Another tiny baby who made a big impression on Bianca during her internship: Valentino! “I remember the first day he came to the shelter. I had never really been around a newborn calf before, and here was this tiny little guy that had to be carried into his new pen in one of our pig barns,” she recalls. Bianca loved making daily visits to Valentino to clean his water unit. The youngster received lots of attention from sanctuary staff and even made some friends among our resident chickens. “But he wanted some bigger friends to play with,” Bianca says, “so we tried him in the sheep barn! I couldn’t believe how cute he was in there. He was just as big as all of the other sheep, but you would look into the crowd and he would stand right out! He had so much fun running around in that barn; there was so much more space for him! There was one day that I was on feeds and I was doing my last checks in sheep barn when I saw Valentino laying down right next to the hay rack. I sat down next to him and he put his head right in my lap and fell asleep while I was scratching his face. I sat for about 15 minutes until I really had to keep going on my shift, but that was one of the sweetest moments ever.” Valentino has since been able to join our special-needs cattle herd, but he and Bianca remain close.


Gary calf

Another charming calf who’s won Bianca’s heart: new resident Gary, who, like Valentino, was rescued from the dairy industry. “Gary is such a spunky, awkward, nerdy little man,” says Bianca. “He jumps and flails his crazy long limbs around like he’s the happiest guy in the world. More than once we have found him cuddled up right in the middle of the hay pile napping with Valentino and [fellow herdmate] Adrienne snacking around him! He is so incredibly sweet and can be calm when it’s not mealtime. He loves scratches on his chest and massages on his face. He likes it when I brush him, and he has the cutest little circular part in the middle of his back. He just brings so much joy to my heart that I feel like I’m going to explode. I feel so lucky that I will get to see him grow up. I can’t wait to see where he is in 10 years, and I hope he remembers me bottle-feeding him on his first nights at the shelter. It’s special friends like him that make this job so incredible.”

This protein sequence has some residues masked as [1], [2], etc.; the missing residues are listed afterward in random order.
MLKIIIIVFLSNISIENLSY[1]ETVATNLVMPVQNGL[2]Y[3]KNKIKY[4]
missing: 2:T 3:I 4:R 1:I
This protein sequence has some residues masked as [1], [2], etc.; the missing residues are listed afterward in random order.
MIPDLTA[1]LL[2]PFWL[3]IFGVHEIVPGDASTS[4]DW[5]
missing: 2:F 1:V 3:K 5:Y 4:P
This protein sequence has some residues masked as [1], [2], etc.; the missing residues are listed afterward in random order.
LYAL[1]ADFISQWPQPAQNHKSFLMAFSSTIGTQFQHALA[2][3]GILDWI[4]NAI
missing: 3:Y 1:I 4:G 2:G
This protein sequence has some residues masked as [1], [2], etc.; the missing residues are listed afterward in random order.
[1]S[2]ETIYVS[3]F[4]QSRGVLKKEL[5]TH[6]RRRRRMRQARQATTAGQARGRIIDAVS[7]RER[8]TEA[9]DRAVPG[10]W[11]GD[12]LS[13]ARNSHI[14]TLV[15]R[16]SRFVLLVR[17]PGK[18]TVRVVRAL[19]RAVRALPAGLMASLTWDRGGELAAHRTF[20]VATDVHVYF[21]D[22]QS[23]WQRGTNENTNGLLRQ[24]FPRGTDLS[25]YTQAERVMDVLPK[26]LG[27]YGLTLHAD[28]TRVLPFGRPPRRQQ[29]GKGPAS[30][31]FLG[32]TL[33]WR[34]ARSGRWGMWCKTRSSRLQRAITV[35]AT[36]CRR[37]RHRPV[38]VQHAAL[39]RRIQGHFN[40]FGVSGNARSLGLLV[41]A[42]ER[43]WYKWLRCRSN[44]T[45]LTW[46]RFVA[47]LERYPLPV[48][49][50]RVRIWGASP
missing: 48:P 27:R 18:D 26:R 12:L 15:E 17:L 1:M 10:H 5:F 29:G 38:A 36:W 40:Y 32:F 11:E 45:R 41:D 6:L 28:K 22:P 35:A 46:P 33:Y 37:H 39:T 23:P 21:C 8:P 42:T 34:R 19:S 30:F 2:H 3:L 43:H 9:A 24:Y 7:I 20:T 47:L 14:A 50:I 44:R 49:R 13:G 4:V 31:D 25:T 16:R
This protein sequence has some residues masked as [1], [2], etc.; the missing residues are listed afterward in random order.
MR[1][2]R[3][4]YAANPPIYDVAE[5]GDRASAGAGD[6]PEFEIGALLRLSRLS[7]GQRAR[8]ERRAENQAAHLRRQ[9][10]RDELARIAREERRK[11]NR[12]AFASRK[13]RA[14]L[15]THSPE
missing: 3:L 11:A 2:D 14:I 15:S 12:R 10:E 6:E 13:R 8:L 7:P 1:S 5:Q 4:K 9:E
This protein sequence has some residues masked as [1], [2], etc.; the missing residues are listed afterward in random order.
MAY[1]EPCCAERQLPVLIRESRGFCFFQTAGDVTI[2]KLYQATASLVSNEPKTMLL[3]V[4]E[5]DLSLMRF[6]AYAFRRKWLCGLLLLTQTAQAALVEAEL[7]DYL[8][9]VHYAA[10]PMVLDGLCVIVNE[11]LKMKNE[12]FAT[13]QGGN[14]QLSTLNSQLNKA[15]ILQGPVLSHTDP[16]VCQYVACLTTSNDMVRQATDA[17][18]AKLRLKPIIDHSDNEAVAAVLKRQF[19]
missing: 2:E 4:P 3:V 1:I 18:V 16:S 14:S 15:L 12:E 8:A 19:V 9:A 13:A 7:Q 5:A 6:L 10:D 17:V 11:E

Bianca’s buddy Hank.

Many people who visit our shelters are particularly surprised to discover that turkeys have such distinct personalities, full of charm and curiosity. One of Bianca’s closest Farm Sanctuary friends is Hank, a turkey whose arrival at our New York Shelter coincided with her own. “I remember my first day as an intern, Hank had arrived only two nights before, and I kept hearing all this buzz about a handsome new turkey,” she recalls. “I had to go to the barn he was in with the other intern I was working with to clean out nest boxes, and we stood at his pen door and just looked at him for so long. He was so beautiful. He kept strutting around and puffing out his feathers. I had never been around turkeys before and I just couldn’t believe how beautiful he was. I love going into his barn to say hi to him and to tell him how handsome he is. His routine is too much to handle